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Python packages and plugins

October 6, 2012

Benno Leslie

While we obviously do a lot of work on the innards of Android, putting together a backend infrastructure requires a lot of engineering. We use a number of different technologies for this, and from time to time come across stuff we think could be generally interesting to others (even if it isn’t Android focused). This post is focused on Python, which we use pretty extensively. We like keeping up with the new language developments, so most of our Python posts will be related to Python 3, not the old Python 2.7.

One thing that can be a little confusing with Python is how packages work. Packages let you group your modules together and gives you a nice namespace. You can read all about them in the Python docs.

Something that’s pretty confusing is that importing a package does not mean that any modules inside that package are loaded.

Imagine a very simple package called testing, with a single foo module. E.g:

testing/
    __init__.py
    foo.py

The foo module might look something like:

def bar():
    return 'bar'

Now, you might expect to be able to write code such as:

import testing
print(testing.foo.bar())

However, trying this won’t work, you end up with anAttributeError:

Traceback (most recent call last):
  File "t.py", line 2, in 
    testing.foo.bar()
AttributeError: 'module' object has no attribute 'foo'

So, to fix this you need to actually import the module. There are (at least) two ways you can do this:

import testing.foo
from testing import foo

Either of these put testing.foo into sys.modules, andtesting.foo.bar() will work fine.

But, what if you want to load all the modules in a package? Well, as far as I know there isn’t any built-in approach to doing this, so what we’ve come up with is a pretty simple function that, given a package, will load all the modules in the package, and return them as a dictionary keyed by the module name.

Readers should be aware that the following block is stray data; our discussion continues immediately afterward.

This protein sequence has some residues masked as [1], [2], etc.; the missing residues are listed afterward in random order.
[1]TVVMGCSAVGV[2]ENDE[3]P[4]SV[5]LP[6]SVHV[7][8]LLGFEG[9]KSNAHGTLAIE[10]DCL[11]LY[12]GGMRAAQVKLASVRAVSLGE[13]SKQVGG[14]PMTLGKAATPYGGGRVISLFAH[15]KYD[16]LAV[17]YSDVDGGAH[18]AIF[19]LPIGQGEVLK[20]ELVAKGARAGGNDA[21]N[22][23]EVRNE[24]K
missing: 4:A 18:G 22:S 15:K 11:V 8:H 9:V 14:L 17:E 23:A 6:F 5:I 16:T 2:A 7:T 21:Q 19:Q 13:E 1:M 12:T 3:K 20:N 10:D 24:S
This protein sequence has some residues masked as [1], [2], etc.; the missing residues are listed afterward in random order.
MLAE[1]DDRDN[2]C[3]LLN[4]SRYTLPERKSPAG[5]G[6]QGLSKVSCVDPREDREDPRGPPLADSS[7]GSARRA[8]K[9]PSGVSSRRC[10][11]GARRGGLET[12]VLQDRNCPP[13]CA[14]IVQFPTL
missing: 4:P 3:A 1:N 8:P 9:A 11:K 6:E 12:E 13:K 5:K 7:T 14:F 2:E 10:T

def plugin_load(pkg):
    """Load all the plugin modules in a specific package.

    A dictionary of modules is returned indexed by the module name.

    Note: This assumes packages have a single path, and will only
    find modules with a .py file extension.

    """
    path = pkg.__path__[0]
    pkg_name = pkg.__name__
    module_names = [os.path.splitext(m)[0] for m in
                    os.listdir(path)
                    if os.path.splitext(m)[1] == '.py' and m != '__init__.py']
    imported = __import__(pkg_name, fromlist=module_names)
    return {m: getattr(imported, m) for m in module_names}

There are plenty of caveats to be aware of here. It only works with modules ending in .py, which may miss out on some cases. Also, at this point it doesn’t support packages that span multiple directories (although that would be relatively simple to add). Note: code testing on Python 3.2, probably needs some modification to work on 2.x (in particular I don’t think dictionary comprehensions work in 2.x).

If you’ve got a better way for achieving this, please let us know in the comments.

Benno Leslie

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